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In a head-to-head comparison of legislative accomplishments, there’s little doubt Representative Joseph P. Kennedy III has a shorter list than the Democrat he may challenge next year — Senator Edward J. Markey, who, after all, has been in Congress longer than Kennedy has been alive.

But supporters say Kennedy’s nearly seven years in the House demonstrate the 38-year-old’s ability to capture and shape public imagination. It’s a record that is harder to quantify than mere bills introduced and passed, they argue, but is nonetheless crucial to the Democratic Party as it seeks to return to power in the Senate and regain the White House.

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Described by colleagues as humble despite his pedigree, the Newton Democrat kept his head down during his first two terms, eager to build credibility through a handful of signature policy issues, allies say. Immigration, transgender rights, health care, gun violence, and economic justice have been key areas for Kennedy, whose district runs south from affluent Brookline to the struggling industrial city of Fall River.

But after President Trump took office, Kennedy started to raise his profile by speaking out against the controversial policies of the administration and House Republicans, who were still in power.

A minute-long, middle-of-the night House committee speech he gave in 2017 criticizing GOP efforts to repeal Barack Obama’s health care overhaul as “an act of malice,” was viewed close to 10 million times within days. Another clip of him pressing GOP lawyers over cuts the Republican health care bill would make to mental health care coverage — an issue he has focused on from the start of his House tenure — drew 4.9 million views.

This star power and oratorical skills on brand with the family legacy landed the red-headed grandson of Robert F. Kennedy the Democratic response to the 2018 State of the Union. It’s a coveted but high-stakes speaking slot for aspiring members in the party out of power, and Kennedy received mostly good reviews for his dispatch from a technical high school in Fall River.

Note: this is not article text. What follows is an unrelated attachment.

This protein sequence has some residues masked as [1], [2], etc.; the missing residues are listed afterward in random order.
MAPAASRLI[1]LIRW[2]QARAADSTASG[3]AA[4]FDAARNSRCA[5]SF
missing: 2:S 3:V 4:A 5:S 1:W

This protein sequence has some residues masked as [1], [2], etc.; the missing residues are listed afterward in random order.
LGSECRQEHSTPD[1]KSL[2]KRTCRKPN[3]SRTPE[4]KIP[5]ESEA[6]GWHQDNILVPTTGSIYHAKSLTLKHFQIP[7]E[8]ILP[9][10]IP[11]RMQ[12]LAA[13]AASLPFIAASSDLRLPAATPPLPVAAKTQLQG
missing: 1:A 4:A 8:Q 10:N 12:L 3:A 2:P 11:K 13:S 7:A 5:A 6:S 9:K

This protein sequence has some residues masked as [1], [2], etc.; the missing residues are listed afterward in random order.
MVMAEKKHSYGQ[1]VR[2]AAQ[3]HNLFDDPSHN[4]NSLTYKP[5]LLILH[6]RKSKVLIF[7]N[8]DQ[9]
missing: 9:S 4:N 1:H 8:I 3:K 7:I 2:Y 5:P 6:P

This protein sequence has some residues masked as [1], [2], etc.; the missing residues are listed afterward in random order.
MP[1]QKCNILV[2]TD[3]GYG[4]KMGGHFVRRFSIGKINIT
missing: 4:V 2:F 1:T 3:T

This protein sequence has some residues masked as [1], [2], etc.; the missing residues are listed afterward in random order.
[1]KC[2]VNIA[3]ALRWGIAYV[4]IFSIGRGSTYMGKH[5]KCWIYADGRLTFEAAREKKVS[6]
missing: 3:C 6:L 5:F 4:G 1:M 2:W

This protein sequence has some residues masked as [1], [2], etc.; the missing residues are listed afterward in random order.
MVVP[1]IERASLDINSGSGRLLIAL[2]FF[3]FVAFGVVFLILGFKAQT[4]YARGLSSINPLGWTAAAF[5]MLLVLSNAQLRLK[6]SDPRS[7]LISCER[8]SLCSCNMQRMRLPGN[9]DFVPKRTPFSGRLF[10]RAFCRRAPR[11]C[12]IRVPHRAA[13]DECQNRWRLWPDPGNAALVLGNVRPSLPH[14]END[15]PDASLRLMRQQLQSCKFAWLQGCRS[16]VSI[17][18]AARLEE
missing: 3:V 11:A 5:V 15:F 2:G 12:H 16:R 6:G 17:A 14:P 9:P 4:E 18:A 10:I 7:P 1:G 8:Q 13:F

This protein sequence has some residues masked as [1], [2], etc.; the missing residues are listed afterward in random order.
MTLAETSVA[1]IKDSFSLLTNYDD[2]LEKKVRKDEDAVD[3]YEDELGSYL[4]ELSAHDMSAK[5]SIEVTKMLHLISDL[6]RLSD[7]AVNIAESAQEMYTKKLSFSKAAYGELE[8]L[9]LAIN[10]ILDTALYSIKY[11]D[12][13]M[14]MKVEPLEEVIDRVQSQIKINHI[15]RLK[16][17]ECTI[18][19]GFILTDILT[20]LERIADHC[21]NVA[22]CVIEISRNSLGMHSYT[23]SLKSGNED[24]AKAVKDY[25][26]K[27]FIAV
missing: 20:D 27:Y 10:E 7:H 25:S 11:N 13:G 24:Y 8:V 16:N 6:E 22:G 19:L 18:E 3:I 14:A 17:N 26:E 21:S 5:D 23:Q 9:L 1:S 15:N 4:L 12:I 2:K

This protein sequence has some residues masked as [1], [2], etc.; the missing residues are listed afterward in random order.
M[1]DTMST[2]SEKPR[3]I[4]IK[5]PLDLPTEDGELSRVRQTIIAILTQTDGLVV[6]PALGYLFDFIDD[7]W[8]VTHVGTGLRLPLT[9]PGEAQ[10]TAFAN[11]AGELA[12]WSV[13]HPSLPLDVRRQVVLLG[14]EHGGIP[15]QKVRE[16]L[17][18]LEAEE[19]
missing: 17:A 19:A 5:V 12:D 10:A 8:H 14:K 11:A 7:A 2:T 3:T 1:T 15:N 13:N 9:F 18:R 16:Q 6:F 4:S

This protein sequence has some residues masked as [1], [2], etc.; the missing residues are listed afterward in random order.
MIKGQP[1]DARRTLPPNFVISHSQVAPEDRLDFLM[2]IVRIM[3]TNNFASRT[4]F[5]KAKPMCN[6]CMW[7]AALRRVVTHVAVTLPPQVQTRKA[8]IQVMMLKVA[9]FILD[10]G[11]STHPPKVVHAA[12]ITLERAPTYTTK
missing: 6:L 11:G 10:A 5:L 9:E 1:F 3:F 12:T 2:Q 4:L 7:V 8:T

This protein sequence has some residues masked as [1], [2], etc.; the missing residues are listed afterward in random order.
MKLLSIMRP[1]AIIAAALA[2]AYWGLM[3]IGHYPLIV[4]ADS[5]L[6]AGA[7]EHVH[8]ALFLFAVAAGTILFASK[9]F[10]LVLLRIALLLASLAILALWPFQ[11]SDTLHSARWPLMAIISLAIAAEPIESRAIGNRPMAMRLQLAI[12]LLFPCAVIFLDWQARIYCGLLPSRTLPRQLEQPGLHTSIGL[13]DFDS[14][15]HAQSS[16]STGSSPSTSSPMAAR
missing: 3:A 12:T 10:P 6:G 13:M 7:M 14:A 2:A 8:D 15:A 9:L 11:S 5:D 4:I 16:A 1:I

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Last fall, shortly after the 2018 midterm elections brought Democrats control of the House, Kennedy delivered a well-received speech calling on Democrats to adopt what he called “moral capitalism” to counter the narrative offered by Trump and conservatives more broadly. The vision he offered was of a capitalism that would be judged, he said, “not just by how much it produces, but how widely it shares; how good it does for how many; and how well it takes care of all of us.”

The speech amounted to an effort to guide his party toward a vision for how to tackle one of the most salient issues facing the country: the growing divide between the very rich and everyone else.

The Democratic Party is in a moment of generational change, in search of the next crop of leaders, and “Joe Kennedy needs to be one of those leaders,” said one national Democratic lawmaker. “The Senate gives him the best chance to do that.”

Kennedy skeptics, including some who like him just fine, argue his legislative record is thin, especially compared to Markey’s and particularly on the urgent issue of climate change. They say they see no compelling argument for throwing out Markey, no matter Kennedy’s ambitions or the cachet of his name.

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Caroline Bays, a liberal activist from Watertown, called Kennedy “an inexperienced congressman who hasn’t particularly distinguished himself” and focused on Markey’s leadership on climate change in her weekly e-mail newsletter, which goes to about 400 fellow activists.

“This is such an important time in our history that we shouldn’t be primarying the leading Senate voice on such an important issue,” she said in an interview with the Globe, noting that her message prompted a lot of positive responses.

Some in the party’s left wing also perceive Kennedy as too moderate. They chafed over his delay in embracing Medicare-for-All. Kennedy signed on to the House bill this year after he said its authors addressed his concerns, including that earlier versions would hurt reproductive rights and force regional hospitals to close.